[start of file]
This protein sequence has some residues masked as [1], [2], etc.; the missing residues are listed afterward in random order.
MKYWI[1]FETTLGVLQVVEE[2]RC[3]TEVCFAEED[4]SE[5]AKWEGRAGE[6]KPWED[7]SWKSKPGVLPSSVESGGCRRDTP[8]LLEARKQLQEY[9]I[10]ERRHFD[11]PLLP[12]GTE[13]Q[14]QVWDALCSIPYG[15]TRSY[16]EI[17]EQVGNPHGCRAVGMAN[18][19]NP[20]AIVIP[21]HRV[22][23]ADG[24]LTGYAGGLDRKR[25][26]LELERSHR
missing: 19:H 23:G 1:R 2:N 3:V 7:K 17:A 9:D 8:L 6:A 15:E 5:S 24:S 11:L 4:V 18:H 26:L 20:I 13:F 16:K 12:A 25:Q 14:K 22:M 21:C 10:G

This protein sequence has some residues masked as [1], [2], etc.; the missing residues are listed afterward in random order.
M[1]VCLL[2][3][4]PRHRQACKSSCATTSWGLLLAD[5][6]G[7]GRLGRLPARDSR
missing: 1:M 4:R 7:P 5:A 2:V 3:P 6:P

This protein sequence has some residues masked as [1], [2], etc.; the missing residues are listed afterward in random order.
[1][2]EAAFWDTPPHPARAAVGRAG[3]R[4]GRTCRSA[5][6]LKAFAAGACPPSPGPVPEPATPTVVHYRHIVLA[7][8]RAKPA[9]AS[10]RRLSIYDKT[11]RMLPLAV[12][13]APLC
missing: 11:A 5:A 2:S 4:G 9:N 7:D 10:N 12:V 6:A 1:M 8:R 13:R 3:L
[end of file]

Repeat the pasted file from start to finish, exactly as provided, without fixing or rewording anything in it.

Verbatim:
This protein sequence has some residues masked as [1], [2], etc.; the missing residues are listed afterward in random order.
MKYWI[1]FETTLGVLQVVEE[2]RC[3]TEVCFAEED[4]SE[5]AKWEGRAGE[6]KPWED[7]SWKSKPGVLPSSVESGGCRRDTP[8]LLEARKQLQEY[9]I[10]ERRHFD[11]PLLP[12]GTE[13]Q[14]QVWDALCSIPYG[15]TRSY[16]EI[17]EQVGNPHGCRAVGMAN[18][19]NP[20]AIVIP[21]HRV[22][23]ADG[24]LTGYAGGLDRKR[25][26]LELERSHR
missing: 19:H 23:G 1:R 2:N 3:V 7:K 17:A 9:D 8:L 6:A 15:E 5:S 24:S 11:L 4:V 18:H 26:L 20:I 13:F 16:K 12:A 25:Q 14:K 22:M 21:C 10:G

This protein sequence has some residues masked as [1], [2], etc.; the missing residues are listed afterward in random order.
M[1]VCLL[2][3][4]PRHRQACKSSCATTSWGLLLAD[5][6]G[7]GRLGRLPARDSR
missing: 1:M 4:R 7:P 5:A 2:V 3:P 6:P

This protein sequence has some residues masked as [1], [2], etc.; the missing residues are listed afterward in random order.
[1][2]EAAFWDTPPHPARAAVGRAG[3]R[4]GRTCRSA[5][6]LKAFAAGACPPSPGPVPEPATPTVVHYRHIVLA[7][8]RAKPA[9]AS[10]RRLSIYDKT[11]RMLPLAV[12][13]APLC
missing: 11:A 5:A 2:S 4:G 9:N 7:D 10:N 12:V 6:A 1:M 8:R 13:R 3:L